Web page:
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Prosper Response: New York Times Article October 27, 2010

by Prosper on 10/27/10

Today a highly misleading article appeared on the subject of one of our former board members, Raj Date. Raj has just been appointed by Elizabeth Warren to a special advisory post at the Consumer Financial Protection Bureau. We are very proud of Raj’s track record of consumer advocacy and championing reform in the financial services industry.

The article made several erroneous statements about Prosper and Raj’s relationship with us, despite our having shared information with the reporter while he was writing the article that directly refuted his assertions. In fact, several of the assertions are patently incorrect based on a cursory review of our site. The reporter chose to ignore the facts and go ahead with the slanted perspective for reasons that are not clear.

The misstatements and misrepresentations include the following:

  • Suggesting Prosper is a sub-prime lender: obviously refuted by the fact that our average bureau score of borrowers is over 700. In fact it was 715 in September.
  • Suggesting Prosper arranges low-doc loans. The fact is that our underwriting and verification procedures are highly rigorous, and include extensive documentation of employment, income, and identity of the borrowers.
  • Suggesting that there is uncontrolled risk and high losses in Prosper’s loan portfolio. As clearly illustrated in our recent report on risk performance, losses on assets booked in the last 15 months are beating expectations and are 1/3 of the loss rate on loans booked in 2007 and 2008.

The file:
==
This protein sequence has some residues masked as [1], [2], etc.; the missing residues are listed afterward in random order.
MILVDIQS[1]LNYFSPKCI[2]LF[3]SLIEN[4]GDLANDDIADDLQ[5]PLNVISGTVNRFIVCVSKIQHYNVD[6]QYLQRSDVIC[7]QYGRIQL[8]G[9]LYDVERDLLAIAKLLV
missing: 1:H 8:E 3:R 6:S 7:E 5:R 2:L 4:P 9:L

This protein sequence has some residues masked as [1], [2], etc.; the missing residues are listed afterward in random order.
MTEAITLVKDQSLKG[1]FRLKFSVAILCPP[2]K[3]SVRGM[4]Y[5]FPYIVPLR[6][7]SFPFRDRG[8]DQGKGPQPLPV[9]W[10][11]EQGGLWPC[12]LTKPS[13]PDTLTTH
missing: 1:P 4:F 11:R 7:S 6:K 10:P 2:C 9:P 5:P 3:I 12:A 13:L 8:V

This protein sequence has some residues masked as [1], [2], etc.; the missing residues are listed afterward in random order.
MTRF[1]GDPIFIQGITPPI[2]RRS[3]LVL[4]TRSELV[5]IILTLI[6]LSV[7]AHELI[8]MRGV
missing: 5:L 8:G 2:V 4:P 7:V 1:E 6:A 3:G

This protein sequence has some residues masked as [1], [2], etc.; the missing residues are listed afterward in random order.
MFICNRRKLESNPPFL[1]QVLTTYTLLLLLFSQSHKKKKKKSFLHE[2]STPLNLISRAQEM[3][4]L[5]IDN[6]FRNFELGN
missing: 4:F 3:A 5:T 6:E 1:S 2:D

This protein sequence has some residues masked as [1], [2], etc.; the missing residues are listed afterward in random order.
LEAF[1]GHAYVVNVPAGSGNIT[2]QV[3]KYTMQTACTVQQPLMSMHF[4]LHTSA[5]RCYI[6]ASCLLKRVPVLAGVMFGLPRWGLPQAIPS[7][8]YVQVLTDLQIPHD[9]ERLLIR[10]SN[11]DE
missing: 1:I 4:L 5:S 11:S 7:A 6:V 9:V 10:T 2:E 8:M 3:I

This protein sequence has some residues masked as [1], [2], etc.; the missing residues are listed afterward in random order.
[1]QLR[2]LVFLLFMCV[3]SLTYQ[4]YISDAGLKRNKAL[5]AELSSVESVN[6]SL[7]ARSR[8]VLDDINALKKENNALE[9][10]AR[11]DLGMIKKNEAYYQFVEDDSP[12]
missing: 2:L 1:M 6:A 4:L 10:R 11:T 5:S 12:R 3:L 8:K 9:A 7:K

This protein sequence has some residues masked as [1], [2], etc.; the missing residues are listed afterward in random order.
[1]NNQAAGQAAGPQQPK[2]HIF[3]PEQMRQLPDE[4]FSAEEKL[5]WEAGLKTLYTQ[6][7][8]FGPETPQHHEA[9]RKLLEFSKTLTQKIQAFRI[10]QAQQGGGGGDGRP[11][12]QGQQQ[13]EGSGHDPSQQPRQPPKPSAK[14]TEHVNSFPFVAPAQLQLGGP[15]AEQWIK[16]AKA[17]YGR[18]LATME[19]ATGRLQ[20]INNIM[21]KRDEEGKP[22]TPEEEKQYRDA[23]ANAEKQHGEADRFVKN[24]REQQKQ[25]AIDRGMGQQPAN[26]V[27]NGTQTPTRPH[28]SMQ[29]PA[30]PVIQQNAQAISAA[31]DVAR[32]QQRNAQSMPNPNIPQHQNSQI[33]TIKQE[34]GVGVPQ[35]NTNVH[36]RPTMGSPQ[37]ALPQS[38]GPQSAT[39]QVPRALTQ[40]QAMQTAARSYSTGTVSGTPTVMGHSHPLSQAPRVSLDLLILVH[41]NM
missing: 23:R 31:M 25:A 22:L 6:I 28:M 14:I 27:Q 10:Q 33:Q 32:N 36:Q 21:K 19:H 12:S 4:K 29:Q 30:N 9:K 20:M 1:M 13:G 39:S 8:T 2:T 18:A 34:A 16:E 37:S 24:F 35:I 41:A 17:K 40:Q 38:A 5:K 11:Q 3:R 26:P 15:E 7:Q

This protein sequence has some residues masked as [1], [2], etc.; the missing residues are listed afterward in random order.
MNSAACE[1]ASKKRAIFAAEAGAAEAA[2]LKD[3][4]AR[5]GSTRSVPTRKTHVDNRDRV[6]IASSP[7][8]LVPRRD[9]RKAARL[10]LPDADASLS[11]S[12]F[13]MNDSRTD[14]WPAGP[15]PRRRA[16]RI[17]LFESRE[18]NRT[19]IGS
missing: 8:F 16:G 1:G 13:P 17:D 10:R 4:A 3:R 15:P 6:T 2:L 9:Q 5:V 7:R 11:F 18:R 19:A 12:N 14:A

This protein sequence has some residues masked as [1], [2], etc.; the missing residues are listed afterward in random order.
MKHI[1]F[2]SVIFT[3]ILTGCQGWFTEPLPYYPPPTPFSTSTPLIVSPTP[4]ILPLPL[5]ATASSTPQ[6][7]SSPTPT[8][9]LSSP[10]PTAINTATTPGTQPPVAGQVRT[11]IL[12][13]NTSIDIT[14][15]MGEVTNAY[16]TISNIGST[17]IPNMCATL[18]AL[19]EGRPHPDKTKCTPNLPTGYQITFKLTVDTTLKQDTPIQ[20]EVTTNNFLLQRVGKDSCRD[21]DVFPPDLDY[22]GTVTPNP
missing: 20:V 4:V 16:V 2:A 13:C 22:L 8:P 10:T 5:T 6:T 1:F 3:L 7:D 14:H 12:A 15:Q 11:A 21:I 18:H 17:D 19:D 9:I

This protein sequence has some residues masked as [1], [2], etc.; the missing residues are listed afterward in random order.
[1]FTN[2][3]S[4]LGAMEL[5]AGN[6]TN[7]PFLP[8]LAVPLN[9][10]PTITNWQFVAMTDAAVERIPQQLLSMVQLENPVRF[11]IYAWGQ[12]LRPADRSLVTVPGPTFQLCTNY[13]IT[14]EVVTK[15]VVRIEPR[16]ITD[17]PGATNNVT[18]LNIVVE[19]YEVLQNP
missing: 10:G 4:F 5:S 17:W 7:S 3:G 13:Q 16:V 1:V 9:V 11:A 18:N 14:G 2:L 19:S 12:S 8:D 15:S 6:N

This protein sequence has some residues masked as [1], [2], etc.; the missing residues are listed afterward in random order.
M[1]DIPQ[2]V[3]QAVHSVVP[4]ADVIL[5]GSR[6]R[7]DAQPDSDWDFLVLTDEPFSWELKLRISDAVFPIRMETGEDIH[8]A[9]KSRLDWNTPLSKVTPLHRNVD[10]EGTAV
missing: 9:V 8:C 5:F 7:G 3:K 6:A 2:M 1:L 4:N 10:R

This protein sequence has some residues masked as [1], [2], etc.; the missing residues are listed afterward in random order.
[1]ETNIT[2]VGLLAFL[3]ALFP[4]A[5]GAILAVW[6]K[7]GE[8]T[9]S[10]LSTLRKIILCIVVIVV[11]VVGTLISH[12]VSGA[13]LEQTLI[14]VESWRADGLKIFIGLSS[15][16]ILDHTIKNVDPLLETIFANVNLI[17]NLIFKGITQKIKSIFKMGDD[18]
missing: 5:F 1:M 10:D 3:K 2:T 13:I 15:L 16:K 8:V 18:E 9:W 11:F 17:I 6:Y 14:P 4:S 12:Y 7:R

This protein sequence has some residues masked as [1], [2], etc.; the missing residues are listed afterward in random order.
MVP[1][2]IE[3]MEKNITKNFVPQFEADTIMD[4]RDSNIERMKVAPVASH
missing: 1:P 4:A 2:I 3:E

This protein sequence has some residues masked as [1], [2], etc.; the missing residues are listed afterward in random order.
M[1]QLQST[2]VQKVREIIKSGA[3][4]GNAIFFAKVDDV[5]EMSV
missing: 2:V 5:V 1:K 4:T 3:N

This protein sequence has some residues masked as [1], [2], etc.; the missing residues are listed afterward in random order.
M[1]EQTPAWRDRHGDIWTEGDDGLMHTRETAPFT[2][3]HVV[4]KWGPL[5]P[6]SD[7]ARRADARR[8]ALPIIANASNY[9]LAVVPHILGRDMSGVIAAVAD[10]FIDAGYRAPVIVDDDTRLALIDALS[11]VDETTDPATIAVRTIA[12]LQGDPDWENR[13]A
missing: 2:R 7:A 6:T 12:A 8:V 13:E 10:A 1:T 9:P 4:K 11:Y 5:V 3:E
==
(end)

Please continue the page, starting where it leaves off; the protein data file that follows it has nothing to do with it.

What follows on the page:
• The reporter failed to note Prosper’s long advocacy of consumers and the fact that Prosper’s CEO Chris Larsen has been a champion of consumer privacy and protection for over 10 years.
  • Suggesting Raj’s relationship with Prosper was “rarely reported” when in fact it was properly disclosed in all relevant SEC filings and on our website.

Shortly after the article appeared, another industry journalist observed the egregious slant of the article and refuted it with a blog posting entitled “A Failed Dirt-Finding Expedition On The CFPB”.


  • http://www.sociallending.net Peter Renton

    While the NY Times article obviously contained some misleading information, I don’t see it as being damaging to Prosper or the peer to peer lending industry.

    You mentioned one blog, there was also this posting on Alternet that was even more scathing: http://bit.ly/bqQhen (this also comes in as one of the first results on Google News when searching on Prosper Marketplace).

    In the end I think this will blow over quickly and people will forget about it. People have short memories and some new juicy news piece will take over.

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